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During his first stint with Maccabi Tel Aviv in 2002, David Bluthenthal was known as an introvert - a player who when given the opportunity would rush to the locker room without talking to reporters, shutting himself off from the outside world with his ever-present MP3 player.

On his second stretch with the team in 2007, the small forward earned quite a different reputation, as someone who loved playing practical jokes (particularly on team chairman Shimon Mizrahi) and enjoyed the good life, a fixture at the finest steakhouses in Tel Aviv.

This season, during the 29-year-old's third spell in yellow, his persona transformed yet again to that of disciplined athlete, gym rat and devoted family man. Even reporters, hardly the forward's favorite people, have been surprised by Bluthenthal's openness and mature responses to their questions.

In sports, however, cold, hard numbers make or break a career, and this season Bluthenthal is proving he's no slouch: 11 points and five rebounds per game with an average of 27 minutes on the court, usually coming off the bench. His defensive play, less evident on the stat sheets, has been consistently solid as well.

Tonight Maccabi hosts Real Madrid in its second Euroleague Top 16 contest, having lost 76-72 last week at Montepaschi Siena. Bluthenthal and his teammates have their work cut out for them - with eight titles under its belt, Madrid is the Euroleague's most successful team.

Spain's basketball league, like its soccer league, is one of Europe's strongest. Madrid has been the springboard to the NBA for such future standouts as Drazen Petrovic and Arvydas Sabonis.

"I found David to be completely different from what I had heard," says assistant coach Sharon Drucker. "He is a mature, responsible player with an incredible work ethic. He eats properly, rests as he should, hits the weights and comes in for extra shooting. It's fun to coach him, and just to be around him."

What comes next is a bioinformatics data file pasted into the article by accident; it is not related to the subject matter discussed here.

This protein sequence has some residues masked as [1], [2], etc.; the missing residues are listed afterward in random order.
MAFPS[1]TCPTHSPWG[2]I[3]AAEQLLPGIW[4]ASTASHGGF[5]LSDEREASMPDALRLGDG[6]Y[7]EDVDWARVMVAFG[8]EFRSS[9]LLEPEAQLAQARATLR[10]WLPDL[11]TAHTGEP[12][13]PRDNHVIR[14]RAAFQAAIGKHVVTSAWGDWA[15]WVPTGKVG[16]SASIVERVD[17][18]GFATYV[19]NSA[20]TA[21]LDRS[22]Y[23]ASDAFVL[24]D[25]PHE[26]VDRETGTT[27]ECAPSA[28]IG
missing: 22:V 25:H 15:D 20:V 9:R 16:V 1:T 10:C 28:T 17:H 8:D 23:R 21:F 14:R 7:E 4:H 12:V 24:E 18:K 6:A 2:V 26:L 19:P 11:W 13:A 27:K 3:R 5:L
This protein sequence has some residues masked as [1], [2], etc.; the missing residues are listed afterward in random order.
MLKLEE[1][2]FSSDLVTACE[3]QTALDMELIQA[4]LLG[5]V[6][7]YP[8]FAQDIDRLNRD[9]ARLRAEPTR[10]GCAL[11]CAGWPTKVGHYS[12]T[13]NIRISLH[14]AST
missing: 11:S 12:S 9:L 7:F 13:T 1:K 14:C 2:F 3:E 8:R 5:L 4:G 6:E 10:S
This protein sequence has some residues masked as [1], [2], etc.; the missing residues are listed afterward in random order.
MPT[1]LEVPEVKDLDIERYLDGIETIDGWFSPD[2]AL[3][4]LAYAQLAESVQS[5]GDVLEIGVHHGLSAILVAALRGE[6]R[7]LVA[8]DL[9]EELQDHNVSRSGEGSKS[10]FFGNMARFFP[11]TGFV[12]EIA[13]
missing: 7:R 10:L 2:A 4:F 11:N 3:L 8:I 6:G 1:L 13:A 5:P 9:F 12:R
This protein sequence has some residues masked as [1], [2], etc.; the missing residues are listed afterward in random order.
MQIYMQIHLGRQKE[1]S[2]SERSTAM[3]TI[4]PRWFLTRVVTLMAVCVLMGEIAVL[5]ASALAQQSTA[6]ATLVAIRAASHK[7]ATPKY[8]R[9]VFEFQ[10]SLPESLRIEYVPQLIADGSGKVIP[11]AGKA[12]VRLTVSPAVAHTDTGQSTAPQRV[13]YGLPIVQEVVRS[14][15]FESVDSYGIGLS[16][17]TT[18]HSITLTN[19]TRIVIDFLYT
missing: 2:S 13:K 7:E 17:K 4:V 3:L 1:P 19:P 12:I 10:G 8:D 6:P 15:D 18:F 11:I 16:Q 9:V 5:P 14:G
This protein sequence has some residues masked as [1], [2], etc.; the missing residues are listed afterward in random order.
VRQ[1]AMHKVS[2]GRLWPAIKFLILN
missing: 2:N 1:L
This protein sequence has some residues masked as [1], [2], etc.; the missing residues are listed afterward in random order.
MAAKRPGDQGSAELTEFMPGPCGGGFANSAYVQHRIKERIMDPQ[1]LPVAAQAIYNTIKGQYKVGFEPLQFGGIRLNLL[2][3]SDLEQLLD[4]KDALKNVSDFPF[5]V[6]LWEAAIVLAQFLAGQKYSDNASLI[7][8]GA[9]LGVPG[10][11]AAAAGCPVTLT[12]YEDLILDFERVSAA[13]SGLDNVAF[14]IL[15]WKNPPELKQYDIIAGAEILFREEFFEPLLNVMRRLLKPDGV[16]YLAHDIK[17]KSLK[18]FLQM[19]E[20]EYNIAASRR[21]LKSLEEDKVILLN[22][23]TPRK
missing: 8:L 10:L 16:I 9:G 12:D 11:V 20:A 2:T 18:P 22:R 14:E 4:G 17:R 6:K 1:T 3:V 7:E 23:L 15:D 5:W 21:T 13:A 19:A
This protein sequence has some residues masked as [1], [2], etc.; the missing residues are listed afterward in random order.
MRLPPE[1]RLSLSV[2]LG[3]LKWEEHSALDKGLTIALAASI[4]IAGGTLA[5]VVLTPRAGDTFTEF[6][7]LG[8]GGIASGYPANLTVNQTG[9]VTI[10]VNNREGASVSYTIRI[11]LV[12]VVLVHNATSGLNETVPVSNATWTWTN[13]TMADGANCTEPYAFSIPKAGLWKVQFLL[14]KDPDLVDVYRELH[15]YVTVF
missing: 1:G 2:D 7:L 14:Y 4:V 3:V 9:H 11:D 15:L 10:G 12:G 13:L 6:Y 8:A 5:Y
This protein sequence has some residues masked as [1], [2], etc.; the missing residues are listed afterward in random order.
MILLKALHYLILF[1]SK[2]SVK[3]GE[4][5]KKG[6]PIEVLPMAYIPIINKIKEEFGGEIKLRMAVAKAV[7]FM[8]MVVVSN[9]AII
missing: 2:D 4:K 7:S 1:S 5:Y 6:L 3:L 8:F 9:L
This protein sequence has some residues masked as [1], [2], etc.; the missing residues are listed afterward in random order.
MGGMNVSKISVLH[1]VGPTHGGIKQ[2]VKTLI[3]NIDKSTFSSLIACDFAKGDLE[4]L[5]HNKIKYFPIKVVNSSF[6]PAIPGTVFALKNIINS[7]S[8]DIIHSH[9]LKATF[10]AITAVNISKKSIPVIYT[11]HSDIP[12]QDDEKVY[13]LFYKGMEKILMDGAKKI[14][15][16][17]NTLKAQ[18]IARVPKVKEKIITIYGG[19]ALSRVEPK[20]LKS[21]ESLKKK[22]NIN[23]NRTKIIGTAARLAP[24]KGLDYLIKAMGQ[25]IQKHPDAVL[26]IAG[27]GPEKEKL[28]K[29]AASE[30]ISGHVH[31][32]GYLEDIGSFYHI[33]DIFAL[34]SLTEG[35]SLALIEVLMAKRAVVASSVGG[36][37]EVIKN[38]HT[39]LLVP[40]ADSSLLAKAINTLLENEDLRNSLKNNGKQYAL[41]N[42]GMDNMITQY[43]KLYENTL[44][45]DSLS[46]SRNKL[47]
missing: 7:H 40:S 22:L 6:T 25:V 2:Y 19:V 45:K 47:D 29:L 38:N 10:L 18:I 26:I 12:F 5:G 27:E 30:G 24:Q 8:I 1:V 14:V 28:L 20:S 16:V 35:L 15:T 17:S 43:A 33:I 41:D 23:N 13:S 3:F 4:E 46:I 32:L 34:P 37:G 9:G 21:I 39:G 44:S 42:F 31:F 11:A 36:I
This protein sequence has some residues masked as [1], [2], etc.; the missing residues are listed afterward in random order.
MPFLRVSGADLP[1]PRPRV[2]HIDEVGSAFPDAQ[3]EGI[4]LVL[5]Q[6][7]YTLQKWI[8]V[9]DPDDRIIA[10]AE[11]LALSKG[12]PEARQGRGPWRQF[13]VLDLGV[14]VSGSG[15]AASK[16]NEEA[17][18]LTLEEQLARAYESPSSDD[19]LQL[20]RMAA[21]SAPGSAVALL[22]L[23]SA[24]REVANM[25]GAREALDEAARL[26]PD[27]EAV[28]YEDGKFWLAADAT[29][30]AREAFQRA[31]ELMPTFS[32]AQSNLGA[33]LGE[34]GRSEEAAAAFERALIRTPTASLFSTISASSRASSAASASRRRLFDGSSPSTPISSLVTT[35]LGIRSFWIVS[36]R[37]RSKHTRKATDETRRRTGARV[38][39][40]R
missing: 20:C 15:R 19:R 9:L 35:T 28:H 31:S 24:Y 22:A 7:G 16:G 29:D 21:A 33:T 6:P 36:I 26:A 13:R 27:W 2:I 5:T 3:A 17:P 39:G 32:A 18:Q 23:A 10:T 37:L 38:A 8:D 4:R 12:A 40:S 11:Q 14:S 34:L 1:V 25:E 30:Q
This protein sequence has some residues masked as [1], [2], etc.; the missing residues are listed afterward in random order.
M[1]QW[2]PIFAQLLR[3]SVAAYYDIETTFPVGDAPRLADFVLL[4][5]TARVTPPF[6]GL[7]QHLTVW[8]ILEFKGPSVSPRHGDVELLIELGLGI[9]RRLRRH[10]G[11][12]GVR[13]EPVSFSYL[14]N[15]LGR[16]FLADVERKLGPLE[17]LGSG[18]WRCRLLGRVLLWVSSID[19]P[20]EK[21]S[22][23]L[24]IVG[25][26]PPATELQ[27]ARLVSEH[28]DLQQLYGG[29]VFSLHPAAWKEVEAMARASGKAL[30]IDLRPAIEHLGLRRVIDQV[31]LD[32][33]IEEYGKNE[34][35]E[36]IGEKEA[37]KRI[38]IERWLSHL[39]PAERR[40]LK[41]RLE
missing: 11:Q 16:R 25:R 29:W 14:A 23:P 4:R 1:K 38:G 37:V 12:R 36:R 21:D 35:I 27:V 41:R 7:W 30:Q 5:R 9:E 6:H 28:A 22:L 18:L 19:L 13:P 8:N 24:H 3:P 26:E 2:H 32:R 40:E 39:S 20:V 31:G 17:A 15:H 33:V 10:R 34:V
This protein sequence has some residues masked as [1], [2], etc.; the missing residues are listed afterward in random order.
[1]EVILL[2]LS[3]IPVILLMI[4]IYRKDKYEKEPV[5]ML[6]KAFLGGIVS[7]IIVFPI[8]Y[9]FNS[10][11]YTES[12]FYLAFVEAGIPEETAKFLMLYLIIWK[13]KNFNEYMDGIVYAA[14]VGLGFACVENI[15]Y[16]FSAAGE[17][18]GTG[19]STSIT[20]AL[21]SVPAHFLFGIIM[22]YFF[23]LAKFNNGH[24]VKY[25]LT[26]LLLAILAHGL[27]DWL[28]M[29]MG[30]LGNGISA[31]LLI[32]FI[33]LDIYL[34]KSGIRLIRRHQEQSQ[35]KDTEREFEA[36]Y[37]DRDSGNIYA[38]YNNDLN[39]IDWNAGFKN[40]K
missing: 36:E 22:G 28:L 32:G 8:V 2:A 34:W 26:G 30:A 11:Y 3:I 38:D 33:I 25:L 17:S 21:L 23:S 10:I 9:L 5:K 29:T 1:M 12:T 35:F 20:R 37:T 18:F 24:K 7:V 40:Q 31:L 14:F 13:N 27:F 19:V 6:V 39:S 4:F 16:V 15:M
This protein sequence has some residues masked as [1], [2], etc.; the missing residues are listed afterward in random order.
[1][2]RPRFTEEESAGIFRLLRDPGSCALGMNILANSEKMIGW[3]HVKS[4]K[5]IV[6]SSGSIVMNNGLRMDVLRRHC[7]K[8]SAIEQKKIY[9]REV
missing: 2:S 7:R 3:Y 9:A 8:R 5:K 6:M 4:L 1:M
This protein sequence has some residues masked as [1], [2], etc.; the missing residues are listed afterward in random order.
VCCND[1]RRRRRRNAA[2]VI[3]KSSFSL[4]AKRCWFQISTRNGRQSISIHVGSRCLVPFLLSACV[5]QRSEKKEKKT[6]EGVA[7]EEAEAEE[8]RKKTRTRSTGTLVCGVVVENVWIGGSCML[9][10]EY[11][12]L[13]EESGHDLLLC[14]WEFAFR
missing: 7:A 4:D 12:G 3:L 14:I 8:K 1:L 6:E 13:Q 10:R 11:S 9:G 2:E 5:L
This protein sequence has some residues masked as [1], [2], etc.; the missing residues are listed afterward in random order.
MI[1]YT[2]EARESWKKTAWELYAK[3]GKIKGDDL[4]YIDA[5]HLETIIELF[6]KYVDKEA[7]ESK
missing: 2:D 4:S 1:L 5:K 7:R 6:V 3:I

Bluthenthal's flexibility has also proved an asset, as he agrees when necessary to play power forward and go up against much larger, stronger players.

Bluthenthal takes a New-Age approach to his development as a player. "Every year of my career I learn something," he says. "In my case I've also experienced several different teams and coaches, and that just helped me. Every summer I sit down and think about how I can be more positive and believe in myself more."

"I pass more and get more rebounds because I am more familiar with the game now. These are things that come with experience," he says. "This is a change that comes from my development as a person."

Bluthenthal's late mother was Jewish and his father, who is African-American, converted to the faith. The younger Bluthenthal believes his family name originated with a slave owner who was Jewish-German.

Growing up in Los Angeles, the burly forward - 6'7" (2.01 meters) and 225 pounds (102 kilograms) - was a star at Westchester High school, averaging 21 points and 11 rebounds per game as a senior. His first visit to Israel came during the 1997 Maccabiah Games, as a member of the perennially gold-medal winning United States basketball team.

A standout at the University of Southern California, he averaged 16.0 points his junior year and led the Trojans to their first Elite Eight appearance in nearly 50 years. As a senior, Bluthenthal was named an All-Pac-10 honorable mention.

After graduating, Bluthenthal packed for Israel once more, signing a two-season contract with Maccabi. The player's solid showing in Tel Aviv caught the eye of NBA scouts.

Today, Sacramento is known as the home of the league's first Israeli player, Omri Casspi - but who remembers that back in August 2004 the Kings signed Bluthenthal to their summer league team, making him the NBA's only Jewish player at the time? At the time, Bluthenthal described the distinction to San Francisco's jweekly.com Web site as "a great honor."

However his stint in the big time was short-lived, as Bluthenthal was informed in November of that year that Sacramento would not be offering him a regular-season contract.

Bluthenthal set his sights on Europe once more, signing with Russia's Dynamo Saint Petersburg, which was then coached by David Blatt, one of Europe's top coaches. Blatt - who was born in Boston, studied at Princeton and played on a slew of Israeli teams - had just left Maccabi after a four-year stint as head and assistant coach, alternately.

But Bluthenthal, ever the journeyman, would not last long in Saint Petersburg. He packed his bags again, this time for Italy, where he plied the parquet in Treviso and two Bologna teams before returning to Tel Aviv once more. After a year in yellow, he was France-bound, playing for Le Mans last season before Maccabi coach Pini Gershon called him back to Israel.

As a dual U.S.-Israeli citizen, he plays for Maccabi as an Israeli, freeing up management to fill the quota of foreign players to its maximum. But coaches say a player as talented as Bluthenthal would have made the roster regardless of his citizenship.

The player owes this prestige to his textbook shooting. "No European team will leave him open for a three, even if he's having a bad night," Drucker says. "His shooting style is so beautiful. During practice I always tell him he scores like Larry Bird."